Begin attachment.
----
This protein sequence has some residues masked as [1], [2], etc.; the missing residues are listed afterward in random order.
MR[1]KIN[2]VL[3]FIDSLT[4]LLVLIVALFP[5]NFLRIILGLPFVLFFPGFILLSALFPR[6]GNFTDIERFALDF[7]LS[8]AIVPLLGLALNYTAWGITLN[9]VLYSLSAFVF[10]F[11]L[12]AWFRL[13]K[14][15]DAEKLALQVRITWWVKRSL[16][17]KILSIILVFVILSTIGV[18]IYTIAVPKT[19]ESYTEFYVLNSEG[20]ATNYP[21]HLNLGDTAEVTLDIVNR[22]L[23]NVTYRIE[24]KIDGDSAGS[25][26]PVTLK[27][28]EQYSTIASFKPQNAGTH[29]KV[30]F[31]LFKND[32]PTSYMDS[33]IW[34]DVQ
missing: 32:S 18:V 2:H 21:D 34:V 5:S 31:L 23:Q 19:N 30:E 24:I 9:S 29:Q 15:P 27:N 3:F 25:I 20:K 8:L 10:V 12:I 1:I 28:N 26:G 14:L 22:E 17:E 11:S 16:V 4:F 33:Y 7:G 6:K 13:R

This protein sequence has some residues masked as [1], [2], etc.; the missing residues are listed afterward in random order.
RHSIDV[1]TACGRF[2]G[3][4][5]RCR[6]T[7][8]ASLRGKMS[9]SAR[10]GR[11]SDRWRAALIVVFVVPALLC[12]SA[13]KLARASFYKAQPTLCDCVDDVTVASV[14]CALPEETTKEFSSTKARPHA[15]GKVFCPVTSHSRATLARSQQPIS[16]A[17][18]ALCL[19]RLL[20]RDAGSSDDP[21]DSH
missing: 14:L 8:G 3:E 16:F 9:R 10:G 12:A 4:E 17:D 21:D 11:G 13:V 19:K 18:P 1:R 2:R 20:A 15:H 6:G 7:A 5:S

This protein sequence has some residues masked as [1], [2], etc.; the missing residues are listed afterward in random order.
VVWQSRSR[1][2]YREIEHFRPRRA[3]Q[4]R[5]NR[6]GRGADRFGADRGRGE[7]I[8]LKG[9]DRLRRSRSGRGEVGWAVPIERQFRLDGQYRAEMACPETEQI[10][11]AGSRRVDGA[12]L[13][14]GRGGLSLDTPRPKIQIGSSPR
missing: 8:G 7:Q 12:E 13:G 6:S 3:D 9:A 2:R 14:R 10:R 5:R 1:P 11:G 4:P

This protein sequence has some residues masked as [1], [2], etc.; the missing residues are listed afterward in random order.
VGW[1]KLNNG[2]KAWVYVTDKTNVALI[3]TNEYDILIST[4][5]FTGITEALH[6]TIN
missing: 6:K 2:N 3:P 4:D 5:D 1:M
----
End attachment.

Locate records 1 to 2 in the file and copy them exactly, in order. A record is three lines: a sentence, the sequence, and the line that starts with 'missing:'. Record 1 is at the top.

This protein sequence has some residues masked as [1], [2], etc.; the missing residues are listed afterward in random order.
MR[1]KIN[2]VL[3]FIDSLT[4]LLVLIVALFP[5]NFLRIILGLPFVLFFPGFILLSALFPR[6]GNFTDIERFALDF[7]LS[8]AIVPLLGLALNYTAWGITLN[9]VLYSLSAFVF[10]F[11]L[12]AWFRL[13]K[14][15]DAEKLALQVRITWWVKRSL[16][17]KILSIILVFVILSTIGV[18]IYTIAVPKT[19]ESYTEFYVLNSEG[20]ATNYP[21]HLNLGDTAEVTLDIVNR[22]L[23]NVTYRIE[24]KIDGDSAGS[25][26]PVTLK[27][28]EQYSTIASFKPQNAGTH[29]KV[30]F[31]LFKND[32]PTSYMDS[33]IW[34]DVQ
missing: 32:S 18:V 2:H 21:D 34:V 5:S 31:L 23:Q 19:N 30:E 24:I 9:S 29:Q 15:P 27:N 3:F 25:I 20:K 8:L 10:V 12:I 1:I 28:N 26:G 14:L 22:E 17:E 11:S 16:V 4:F 33:Y 7:G 6:K 13:R

This protein sequence has some residues masked as [1], [2], etc.; the missing residues are listed afterward in random order.
RHSIDV[1]TACGRF[2]G[3][4][5]RCR[6]T[7][8]ASLRGKMS[9]SAR[10]GR[11]SDRWRAALIVVFVVPALLC[12]SA[13]KLARASFYKAQPTLCDCVDDVTVASV[14]CALPEETTKEFSSTKARPHA[15]GKVFCPVTSHSRATLARSQQPIS[16]A[17][18]ALCL[19]RLL[20]RDAGSSDDP[21]DSH
missing: 14:L 8:G 3:E 16:F 9:R 10:G 12:A 4:E 17:D 21:D 11:G 13:V 19:K 18:P 1:R 2:R 20:A 15:H 6:G 7:A 5:S